The Turkey-Libya maritime deal to secure Ankara's rights in the Eastern Mediterranean has disturbed some regional actors who make baseless claims to the area's resources, President Recep Tayyip Erdoğan said Thursday.
Speaking to journalists accompanying him during his visit to London for the NATO summit, Erdoğan said that the Libya agreement signed with the official government was submitted to the Parliament and the process is going on, after which the agreement will come into force.
“But the other side is disturbed. Naturally, those who claim rights to things, for which they have none, are disturbed by such a situation. Particularly Greece, Egypt, the Greek Cypriot Administration of southern Cyprus and Israel are troubled, while they also provoke Europe,” Erdoğan said, adding that France and Germany also touched upon the issue during Tuesday’s quartet meeting in London.
Explaining that France did not change its stance even after the necessary explanations were made, Erdoğan said “I told him (Macron), ‘Why are you insisting on this issue? Do you have any rights here? Turkey, Greece and the U.K. are the guarantors here. We use our guarantor rights. We have kin there – the Turkish Republic of Northern Cyprus (TRNC).”
The TRNC, established in 1983 on the northern third of the island, is only recognized by Turkey and faces a longstanding embargo in commerce, transportation and culture.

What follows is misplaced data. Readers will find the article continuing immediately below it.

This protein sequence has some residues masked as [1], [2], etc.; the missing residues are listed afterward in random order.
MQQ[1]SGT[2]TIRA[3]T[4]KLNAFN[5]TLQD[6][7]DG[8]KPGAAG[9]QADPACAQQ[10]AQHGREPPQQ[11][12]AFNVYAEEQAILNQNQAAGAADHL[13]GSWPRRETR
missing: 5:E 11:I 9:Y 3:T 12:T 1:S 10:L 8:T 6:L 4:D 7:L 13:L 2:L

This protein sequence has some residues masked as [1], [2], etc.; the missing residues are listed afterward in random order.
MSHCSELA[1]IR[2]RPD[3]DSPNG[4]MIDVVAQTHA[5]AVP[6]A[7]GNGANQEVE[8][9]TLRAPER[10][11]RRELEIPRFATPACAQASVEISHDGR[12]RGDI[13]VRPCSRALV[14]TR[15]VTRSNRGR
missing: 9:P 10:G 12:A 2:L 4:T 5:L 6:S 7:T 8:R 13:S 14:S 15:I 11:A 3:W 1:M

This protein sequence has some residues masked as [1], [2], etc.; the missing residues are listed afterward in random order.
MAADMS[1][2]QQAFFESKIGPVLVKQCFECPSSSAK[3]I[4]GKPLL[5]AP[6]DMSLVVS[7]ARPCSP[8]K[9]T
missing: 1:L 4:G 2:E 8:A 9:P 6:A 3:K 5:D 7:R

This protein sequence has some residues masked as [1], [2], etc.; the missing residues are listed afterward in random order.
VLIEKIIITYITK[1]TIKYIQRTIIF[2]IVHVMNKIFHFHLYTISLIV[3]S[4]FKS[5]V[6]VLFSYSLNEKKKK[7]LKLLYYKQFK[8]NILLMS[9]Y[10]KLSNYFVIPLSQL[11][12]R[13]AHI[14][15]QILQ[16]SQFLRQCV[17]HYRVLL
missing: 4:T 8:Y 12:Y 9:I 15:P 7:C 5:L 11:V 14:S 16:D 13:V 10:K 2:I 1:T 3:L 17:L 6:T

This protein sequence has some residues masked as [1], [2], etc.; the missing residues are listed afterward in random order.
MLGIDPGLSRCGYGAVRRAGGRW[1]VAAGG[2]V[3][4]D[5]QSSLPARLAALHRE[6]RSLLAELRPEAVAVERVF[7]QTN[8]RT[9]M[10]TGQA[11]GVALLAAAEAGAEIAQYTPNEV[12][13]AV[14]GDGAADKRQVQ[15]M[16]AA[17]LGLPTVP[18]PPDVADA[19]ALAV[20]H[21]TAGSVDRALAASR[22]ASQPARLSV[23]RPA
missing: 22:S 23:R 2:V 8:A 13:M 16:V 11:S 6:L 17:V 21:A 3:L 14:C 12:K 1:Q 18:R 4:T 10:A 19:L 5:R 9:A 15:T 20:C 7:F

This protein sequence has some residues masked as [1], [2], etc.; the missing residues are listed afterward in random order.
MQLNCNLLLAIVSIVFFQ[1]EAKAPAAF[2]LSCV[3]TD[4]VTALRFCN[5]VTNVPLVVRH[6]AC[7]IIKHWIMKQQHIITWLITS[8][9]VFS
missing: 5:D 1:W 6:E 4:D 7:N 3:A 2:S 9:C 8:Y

On the other hand, the Greek Cypriot Administration enjoys recognition by the international community as the Republic of Cyprus, established in 1960, and is a member of the EU. The president once again voiced his determination to pursue and protect the rights of the TRNC, saying, “We will protect the law and rights of our kin here.”
The president further indicated that some are putting forth inaccurate statements claiming that Turkey is violating international maritime law. “Turkey knows well what maritime law is and where international law comes into existence. As long as Libya’s official government stands upright, this step will be carried out," he said.
Meanwhile, the agreement with Libya was approved by the Grand National Assembly’s (TBMM) Foreign Affairs Commission on Thursday, in a meeting led by the Commission Chair Volkan Bozkır.
Turkey and Libya signed a deal last week after a meeting between Erdoğan and the head of the Presidential Council of Libya's U.N.-backed Government of National Accord, Fayez Al Sarraj, in Istanbul. The deal enabled Turkey to secure its rights in the Mediterranean while preventing any fait accompli by other regional states.
On Nov. 27, the Turkish Communications Directorate announced that Turkey and Libya had signed two memorandums of understanding, one of which was the Restriction of Marine Jurisdictions agreement that determined a portion of Turkey's maritime jurisdiction in the region.
In a statement Sunday, the Turkish Foreign Ministry said, "Through this agreement with Libya, the two countries have clearly manifested their intention not to allow any fait accompli."
According to the Foreign Ministry, the agreement complies with international law, including the relevant articles pertaining to the U.N. Convention on the Law of the Sea.